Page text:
Another year without strikes
Austrian statistics for 1998, published in summer 1999, record another year without strikes. However, a common form of disguised strike action - calling a staff meeting - goes unrecorded.
The 1998 strike statistics, published in summer 1999 by the Austrian Trade Union Federation (Österreichischer Gewerkschaftsbund, ÖGB), shows the year to have been free of strikes, including unauthorised strikes. After 1994 and 1996, this was the third year in the 1990s without strike activity, while in 1995 the figure was near nil (AT9707124N). In 1997, there were 153,000 hours, or 1,913 days, of strike action in the public service when internal revenue and customs staff struck twice in June, involving about 25,800 participants (AT9706117F)- there were thus about 0.3 minutes of strike action per Austrian employee.
In 1999, so far, there have been no strikes. A strike of football players in the second tier of the federal football league during the new season's opening round of matches on 3 and 4 July was averted: The league postponed the start of the season by a week. Had the strike taken place, due to the players' type of contract it is unclear whether it would officially have been recorded as a strike. The duration of the strike would also have been difficult to determine. At issue was a new regulation requiring a certain number of younger players to be on the field, over which the players and trainers felt that they had not been consulted adequately.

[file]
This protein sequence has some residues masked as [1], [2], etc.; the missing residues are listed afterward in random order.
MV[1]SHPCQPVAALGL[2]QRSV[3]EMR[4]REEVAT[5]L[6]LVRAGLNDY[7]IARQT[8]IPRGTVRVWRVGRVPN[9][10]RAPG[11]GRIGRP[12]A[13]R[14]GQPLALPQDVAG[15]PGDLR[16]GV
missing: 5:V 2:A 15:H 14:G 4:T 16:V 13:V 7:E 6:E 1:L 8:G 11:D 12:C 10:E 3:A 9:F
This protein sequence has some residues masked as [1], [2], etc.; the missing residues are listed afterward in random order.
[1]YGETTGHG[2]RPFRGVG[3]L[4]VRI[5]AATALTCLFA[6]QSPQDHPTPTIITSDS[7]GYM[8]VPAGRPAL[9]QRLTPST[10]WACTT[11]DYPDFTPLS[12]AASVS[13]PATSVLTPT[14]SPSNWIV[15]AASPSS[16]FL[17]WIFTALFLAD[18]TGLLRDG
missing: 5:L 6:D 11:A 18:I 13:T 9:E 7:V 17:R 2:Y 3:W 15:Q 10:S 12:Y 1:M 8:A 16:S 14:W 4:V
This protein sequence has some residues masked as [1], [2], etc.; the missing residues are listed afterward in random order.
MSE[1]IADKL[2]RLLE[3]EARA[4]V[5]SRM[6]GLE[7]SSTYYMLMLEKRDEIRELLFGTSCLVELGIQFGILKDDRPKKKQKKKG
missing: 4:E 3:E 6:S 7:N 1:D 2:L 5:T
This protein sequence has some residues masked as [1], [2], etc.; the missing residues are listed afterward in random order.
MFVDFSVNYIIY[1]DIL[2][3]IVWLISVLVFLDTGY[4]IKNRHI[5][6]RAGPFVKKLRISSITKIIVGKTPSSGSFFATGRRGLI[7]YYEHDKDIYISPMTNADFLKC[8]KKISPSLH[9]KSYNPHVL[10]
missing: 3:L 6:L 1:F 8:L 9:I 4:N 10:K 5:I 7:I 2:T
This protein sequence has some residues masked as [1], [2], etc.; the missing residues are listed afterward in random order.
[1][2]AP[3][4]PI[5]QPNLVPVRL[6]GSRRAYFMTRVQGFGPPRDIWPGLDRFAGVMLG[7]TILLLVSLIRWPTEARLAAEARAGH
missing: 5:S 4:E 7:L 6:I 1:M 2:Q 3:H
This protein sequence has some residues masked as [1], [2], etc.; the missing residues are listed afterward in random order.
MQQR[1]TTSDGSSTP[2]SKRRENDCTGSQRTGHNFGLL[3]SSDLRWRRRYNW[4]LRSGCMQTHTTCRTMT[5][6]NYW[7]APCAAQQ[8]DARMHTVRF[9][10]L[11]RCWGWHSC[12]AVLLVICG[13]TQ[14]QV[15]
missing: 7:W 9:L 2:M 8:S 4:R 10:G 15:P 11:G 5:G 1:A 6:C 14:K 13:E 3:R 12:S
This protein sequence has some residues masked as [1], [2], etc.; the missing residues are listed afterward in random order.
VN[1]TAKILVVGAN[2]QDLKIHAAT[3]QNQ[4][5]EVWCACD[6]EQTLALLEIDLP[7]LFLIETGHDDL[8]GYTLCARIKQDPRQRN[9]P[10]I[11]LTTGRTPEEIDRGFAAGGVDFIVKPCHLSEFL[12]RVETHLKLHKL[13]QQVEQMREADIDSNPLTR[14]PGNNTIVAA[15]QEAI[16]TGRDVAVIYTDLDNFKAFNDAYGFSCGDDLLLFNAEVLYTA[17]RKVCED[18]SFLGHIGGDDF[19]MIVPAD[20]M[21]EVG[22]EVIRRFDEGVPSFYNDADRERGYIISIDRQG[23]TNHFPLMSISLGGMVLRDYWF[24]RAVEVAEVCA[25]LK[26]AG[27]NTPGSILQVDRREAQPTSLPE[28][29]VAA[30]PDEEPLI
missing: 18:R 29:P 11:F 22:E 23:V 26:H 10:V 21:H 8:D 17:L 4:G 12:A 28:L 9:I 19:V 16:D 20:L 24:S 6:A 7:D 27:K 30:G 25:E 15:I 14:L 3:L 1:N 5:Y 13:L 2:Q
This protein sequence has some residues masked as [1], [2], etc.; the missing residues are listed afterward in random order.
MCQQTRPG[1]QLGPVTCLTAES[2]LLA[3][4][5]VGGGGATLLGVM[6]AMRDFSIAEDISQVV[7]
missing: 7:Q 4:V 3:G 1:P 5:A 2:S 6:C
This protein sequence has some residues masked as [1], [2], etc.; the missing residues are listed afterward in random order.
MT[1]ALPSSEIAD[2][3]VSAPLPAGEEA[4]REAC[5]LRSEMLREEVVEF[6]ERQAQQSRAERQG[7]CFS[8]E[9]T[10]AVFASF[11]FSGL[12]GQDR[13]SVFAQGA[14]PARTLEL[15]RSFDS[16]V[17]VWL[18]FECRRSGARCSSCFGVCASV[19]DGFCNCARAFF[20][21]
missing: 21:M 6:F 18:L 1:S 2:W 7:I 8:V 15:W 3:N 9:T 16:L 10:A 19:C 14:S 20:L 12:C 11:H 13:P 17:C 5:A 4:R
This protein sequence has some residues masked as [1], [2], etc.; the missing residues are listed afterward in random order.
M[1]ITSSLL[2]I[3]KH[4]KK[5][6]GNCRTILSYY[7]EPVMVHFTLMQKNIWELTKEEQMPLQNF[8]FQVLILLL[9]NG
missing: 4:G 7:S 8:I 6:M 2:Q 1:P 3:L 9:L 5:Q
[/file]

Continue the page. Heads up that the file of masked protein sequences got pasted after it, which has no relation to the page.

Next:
Staff meetings are a common way of staging a warning strike without striking officially, but the statistics do not keep track of such actions. On 15 June 1999, for instance, 115 police in Vienna held a staff meeting demanding seven additional staff, more room, communication training, and ongoing psychological supervision. They work in the aliens section, where three of their colleagues are currently under investigation over the death of a Nigerian whom they were flying back to Bulgaria.